I would have thought that as you did not sign a contract, it is unreasonable of them to expect you to pay or even know that you had signed up until the end of august and on that basis its probably acceptable to say 'nope, sorry'.

most nurseries need a months notice before you can take your child out. Thats not unreasonable, they are a business after all, but if you rang them a month before the end of summer term I would have thought that would have been a good opportunity for them to inform you that any changes need to be put in writing etc etc...

Im not an expert but i think you are in the right, mainly because of the lack of contract.

nannyl Thu 04-Aug-11 09:24:20


ballstoit Thu 04-Aug-11 09:30:12

YANBU to not pay this....surely it's standard practice to find out what days existing clients are planning to attend the next term before offering to others on the waiting list?

As long as you've iinformed them that you dont want the half day a week they are offering you, then you've given them notice IMO. Why would you pay a retainer when you're not retaining anything confused

Ciske Thu 04-Aug-11 09:34:57

Is the August bill there because you agreed a term time only deal, but still pay monthly? Because that's how it works for us, they even out the payments to be the same each month, however, that means we do pay in August even though DD doesn't attend.

I'd ask them to provide evidence with exact calculations of what you owe, so you can decide whether it's fair or not.

InstantAtom Thu 04-Aug-11 09:38:35


FutureNannyOgg Thu 04-Aug-11 10:18:52

No Ciske, I pay for the sessions he will be at that month, at the beginning of the month, so it varies a little. The bill is very clear, it is itemised for the sessions that I would have had in the term, with a 60% discount added at the end.

ElsieMc Thu 04-Aug-11 11:44:44

I had terrible trouble with the nursery we used when I took over the "contract" as it had private funding for considerable time.

We had had our doubts about the nursery, but when my GS received an arm fracture one morning and the nursery kept quiet about it until teatime in case they got the blame, it was clearly all over. The manager appeared to panic and rang me crying later that evening.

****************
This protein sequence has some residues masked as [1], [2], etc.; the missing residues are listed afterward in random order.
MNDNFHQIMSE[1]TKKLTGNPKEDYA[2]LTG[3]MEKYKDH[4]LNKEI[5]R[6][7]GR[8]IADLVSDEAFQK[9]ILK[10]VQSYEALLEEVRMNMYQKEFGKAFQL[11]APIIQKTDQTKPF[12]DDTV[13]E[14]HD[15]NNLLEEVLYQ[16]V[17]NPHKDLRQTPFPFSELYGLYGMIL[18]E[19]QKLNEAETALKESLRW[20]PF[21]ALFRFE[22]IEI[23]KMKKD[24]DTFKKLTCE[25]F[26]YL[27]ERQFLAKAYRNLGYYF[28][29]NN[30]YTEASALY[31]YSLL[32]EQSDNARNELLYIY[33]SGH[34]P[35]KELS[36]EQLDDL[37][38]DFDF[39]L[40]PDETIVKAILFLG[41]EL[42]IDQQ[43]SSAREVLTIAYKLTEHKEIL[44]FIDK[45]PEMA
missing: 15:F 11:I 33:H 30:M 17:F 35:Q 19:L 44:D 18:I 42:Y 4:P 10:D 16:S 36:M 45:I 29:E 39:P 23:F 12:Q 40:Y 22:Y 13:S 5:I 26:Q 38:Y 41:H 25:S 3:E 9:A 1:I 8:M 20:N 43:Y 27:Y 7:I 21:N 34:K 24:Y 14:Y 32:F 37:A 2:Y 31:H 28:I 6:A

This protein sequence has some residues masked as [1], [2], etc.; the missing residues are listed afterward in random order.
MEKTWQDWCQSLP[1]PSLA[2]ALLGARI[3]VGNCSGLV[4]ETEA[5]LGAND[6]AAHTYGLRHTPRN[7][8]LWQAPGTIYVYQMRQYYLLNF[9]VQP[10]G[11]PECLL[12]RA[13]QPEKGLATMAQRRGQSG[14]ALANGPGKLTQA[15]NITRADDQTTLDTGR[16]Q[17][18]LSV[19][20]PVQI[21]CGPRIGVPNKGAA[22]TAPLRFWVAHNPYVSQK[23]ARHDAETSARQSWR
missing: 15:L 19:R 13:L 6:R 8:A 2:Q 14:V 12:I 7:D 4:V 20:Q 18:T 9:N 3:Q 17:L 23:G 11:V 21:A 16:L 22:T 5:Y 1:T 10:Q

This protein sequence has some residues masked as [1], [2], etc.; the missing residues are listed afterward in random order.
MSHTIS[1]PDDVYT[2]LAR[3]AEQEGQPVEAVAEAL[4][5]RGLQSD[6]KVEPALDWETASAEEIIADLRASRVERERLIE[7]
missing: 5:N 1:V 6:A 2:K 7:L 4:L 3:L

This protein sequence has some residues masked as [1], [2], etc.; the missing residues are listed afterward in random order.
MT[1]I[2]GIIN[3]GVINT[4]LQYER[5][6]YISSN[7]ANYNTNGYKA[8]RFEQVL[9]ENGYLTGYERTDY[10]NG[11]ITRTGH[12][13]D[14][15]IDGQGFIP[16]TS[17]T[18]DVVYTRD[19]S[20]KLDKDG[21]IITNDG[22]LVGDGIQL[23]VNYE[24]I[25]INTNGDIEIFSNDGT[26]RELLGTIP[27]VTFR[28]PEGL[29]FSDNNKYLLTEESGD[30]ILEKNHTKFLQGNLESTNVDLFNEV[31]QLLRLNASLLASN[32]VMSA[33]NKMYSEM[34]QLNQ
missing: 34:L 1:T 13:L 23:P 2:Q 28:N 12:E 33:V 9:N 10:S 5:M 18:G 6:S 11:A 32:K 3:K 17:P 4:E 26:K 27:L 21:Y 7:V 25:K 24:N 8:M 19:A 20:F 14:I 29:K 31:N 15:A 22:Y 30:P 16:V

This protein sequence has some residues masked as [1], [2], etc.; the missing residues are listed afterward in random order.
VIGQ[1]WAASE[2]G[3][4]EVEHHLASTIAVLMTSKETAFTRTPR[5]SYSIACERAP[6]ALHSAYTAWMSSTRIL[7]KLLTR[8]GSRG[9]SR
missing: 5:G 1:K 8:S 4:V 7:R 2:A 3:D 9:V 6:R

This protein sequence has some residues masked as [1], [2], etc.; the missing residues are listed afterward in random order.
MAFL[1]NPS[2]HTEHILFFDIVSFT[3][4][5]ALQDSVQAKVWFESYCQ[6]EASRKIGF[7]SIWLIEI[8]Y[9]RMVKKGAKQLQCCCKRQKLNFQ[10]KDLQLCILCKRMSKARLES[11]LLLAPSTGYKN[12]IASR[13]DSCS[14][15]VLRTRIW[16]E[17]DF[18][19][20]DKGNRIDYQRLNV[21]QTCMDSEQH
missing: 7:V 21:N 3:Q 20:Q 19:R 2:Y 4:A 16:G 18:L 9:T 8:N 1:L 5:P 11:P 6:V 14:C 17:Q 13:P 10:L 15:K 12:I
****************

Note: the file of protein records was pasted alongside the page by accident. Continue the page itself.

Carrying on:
I contacted the owner straightaway, told her he was being collected immediately, she tried to stop me saying I was too upset to take him. She later got her manager to ring me about outstanding fees!

I told her I had paid for everything to date, which I had. This was not enough apparently. She wanted paying for the next month because I had not given written notice, only verbal.

I basically told her to get lost and then she threatened me with court action. Her manager rang me to say they were not afraid to take people to court and had done so in the past.

I contacted the CAB and they told me they had been the subject of numerous complaints and that they would contact the owner. They told me that although they could not divulge details of other matters, they were very confident the owner would not want any more trouble or possible press scrutiny.

They were right. I never heard from the greedy, horrible woman again. Stick to your guns, you don't want your child at a nursery that puts profit before children. Try a not for profit nursery if there is one in your area.